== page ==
RNA - Imam Ajmal Masroor was fired from the Fitzrovia Mosque, also known as Goodge Street mosque in central London, which is run by the Saudi-funded Muslim World League.
Masroor's firing took place just days after he used his personal Facebook page to post a video which described the Saudi royal family as "corrupt, despotic and totally anti-Islamic."
In another post, the imam also criticised Mohammed bin Salman for arresting opposition activists and Islamic scholars.
"I am 100 percent sure that they fired me because of my comments about Mohammad bin Salman where I said he was not a reformer but a conformer," said Masroor."When I asked why they were firing me, I was told that it was an order that had come from the top. Which means the Saudi government wanted me out."
Masroor said the mosque management had previously reprimanded him for his vocal criticism of the Saudi royal family, stating that he was permitted to criticise Saudi Arabia online, but not inside Goodge Street mosque.
"In the last five years, I was reprimanded at least five times by the management for my comments about Saudi Arabia," Masroor told the media. "They would ask me not to speak about the king or the Saudi regime. I had several heated arguments with the current director on this issue. In the end, we agreed that I would not criticise Saudi Arabia in my sermons, but I was allowed to post my views online, which I regularly do."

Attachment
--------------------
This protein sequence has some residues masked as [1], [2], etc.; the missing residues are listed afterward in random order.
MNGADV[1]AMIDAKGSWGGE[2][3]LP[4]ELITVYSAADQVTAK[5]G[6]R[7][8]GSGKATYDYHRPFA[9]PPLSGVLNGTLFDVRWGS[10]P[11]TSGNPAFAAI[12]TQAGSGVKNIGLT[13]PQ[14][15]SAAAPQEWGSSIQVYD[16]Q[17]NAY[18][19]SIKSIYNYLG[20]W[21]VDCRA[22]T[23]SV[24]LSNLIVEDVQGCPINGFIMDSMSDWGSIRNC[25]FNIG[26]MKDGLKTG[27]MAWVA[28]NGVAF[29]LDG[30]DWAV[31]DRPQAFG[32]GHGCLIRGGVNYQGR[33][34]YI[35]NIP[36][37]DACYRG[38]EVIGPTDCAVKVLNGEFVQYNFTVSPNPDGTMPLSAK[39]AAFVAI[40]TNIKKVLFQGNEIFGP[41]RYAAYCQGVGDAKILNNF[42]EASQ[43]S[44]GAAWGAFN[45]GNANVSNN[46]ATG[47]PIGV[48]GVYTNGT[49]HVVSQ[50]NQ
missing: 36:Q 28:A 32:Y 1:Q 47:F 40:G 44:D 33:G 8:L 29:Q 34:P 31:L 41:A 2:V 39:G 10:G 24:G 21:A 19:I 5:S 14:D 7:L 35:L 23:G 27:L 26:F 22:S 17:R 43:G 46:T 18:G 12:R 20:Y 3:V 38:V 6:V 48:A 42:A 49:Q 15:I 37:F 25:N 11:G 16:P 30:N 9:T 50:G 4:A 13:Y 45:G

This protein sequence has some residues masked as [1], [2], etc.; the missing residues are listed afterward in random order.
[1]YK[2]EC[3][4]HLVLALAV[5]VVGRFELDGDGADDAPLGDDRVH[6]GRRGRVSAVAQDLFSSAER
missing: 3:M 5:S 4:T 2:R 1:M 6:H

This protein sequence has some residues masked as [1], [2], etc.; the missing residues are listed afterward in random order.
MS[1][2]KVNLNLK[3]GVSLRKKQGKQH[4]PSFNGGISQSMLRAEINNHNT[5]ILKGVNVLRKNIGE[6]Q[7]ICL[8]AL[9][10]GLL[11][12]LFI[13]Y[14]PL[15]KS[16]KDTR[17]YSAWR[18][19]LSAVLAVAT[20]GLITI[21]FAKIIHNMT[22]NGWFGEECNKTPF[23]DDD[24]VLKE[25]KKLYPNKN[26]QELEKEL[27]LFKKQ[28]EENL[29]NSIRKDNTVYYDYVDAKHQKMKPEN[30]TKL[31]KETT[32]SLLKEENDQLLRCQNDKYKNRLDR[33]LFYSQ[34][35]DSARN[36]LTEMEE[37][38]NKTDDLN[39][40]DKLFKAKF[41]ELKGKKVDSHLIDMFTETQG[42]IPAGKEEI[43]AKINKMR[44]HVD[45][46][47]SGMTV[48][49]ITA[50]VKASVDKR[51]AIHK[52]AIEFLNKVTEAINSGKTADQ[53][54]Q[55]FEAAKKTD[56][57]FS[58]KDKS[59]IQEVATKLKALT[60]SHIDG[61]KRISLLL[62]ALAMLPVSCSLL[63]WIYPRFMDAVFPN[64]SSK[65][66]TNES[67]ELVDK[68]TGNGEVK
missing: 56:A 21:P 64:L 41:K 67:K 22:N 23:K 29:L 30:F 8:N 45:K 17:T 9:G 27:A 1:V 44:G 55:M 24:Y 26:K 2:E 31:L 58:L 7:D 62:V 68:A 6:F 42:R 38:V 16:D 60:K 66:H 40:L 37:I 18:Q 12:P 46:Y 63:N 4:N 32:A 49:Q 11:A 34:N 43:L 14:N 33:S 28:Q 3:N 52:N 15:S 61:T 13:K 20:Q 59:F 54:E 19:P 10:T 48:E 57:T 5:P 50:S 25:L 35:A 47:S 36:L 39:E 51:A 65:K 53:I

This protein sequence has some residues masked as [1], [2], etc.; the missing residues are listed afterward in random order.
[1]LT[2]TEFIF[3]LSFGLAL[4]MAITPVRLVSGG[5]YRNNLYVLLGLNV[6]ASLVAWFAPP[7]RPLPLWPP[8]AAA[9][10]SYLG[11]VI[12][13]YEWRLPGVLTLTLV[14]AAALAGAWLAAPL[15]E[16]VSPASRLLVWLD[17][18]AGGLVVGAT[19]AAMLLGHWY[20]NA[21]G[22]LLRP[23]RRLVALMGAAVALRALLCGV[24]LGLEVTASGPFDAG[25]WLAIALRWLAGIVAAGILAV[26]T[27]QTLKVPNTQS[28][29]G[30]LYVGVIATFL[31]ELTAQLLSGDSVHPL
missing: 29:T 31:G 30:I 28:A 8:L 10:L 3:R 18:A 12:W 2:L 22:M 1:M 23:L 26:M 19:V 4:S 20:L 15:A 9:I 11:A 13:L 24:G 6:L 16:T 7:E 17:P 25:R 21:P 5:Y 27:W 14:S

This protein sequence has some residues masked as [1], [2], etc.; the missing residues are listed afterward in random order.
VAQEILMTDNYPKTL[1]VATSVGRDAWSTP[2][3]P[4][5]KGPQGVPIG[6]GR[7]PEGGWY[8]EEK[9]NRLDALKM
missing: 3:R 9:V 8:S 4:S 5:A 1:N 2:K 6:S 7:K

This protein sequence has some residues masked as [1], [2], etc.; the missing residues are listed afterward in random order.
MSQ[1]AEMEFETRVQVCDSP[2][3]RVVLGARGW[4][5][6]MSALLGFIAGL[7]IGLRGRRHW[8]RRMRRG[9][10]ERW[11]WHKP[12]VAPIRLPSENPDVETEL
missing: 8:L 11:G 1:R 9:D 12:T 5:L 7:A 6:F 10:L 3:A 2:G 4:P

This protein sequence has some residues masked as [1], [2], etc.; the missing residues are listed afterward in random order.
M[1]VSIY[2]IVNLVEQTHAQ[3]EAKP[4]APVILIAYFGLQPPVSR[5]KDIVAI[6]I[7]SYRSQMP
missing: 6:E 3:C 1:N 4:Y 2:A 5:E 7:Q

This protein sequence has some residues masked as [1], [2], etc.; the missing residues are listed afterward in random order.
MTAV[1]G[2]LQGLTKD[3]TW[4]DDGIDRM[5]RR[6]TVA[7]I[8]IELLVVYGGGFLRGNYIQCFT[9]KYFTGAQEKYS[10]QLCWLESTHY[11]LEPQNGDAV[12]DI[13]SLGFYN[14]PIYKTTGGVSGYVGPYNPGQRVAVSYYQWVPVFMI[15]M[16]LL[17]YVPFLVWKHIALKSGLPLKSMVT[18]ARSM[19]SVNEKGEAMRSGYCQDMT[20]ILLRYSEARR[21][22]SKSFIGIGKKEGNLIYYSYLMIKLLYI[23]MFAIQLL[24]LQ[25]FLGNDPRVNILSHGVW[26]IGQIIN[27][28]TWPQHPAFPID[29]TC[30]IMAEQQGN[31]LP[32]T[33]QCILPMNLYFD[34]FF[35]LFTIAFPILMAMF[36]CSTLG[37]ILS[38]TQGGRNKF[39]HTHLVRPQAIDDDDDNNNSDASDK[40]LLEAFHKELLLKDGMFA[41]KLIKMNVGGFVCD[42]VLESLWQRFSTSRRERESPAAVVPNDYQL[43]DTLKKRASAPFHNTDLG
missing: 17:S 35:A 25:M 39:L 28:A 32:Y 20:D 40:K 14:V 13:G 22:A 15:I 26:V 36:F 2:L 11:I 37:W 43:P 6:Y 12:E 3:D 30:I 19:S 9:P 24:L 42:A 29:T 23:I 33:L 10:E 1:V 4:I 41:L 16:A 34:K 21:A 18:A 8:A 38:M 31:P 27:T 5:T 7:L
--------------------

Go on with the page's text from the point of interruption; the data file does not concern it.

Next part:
In a statement released online, the Muslim World League said it had "no option" but to fire Masroor from his position at the mosque.
"It was agreed with him that the mosque pulpit is not the place to attack people, governments, groups or sectors to express certain political views," said the Regional Director of the Muslim World League. "He continued provoking public opinion against the individuals, governments, causing a stir in the society, shaming and accusing falsely, so no option was left but to stop dealing with him in any way."
The League also distanced itself from claims made by Masroor that the mosque had only given space to Saudi projects.
"The biggest concern is that Saudi Arabia is not only now interfering with its own citizens but those in the UK" said Masroor.
According to Press TV, Saudi Arabia is currently facing a growing chorus of criticism global leaders over the disappearance and alleged murder of Saudi journalist Jamal Khashoggi inside Riyadh's consulate in Istanbul last week.
The 59-year-old Saudi journalist's disappearance and an explosive New York Times story alleging that he was dismembered inside the Saudi consulate, has raised concerns over the safety of Saudi dissidents inside the monarchy and abroad.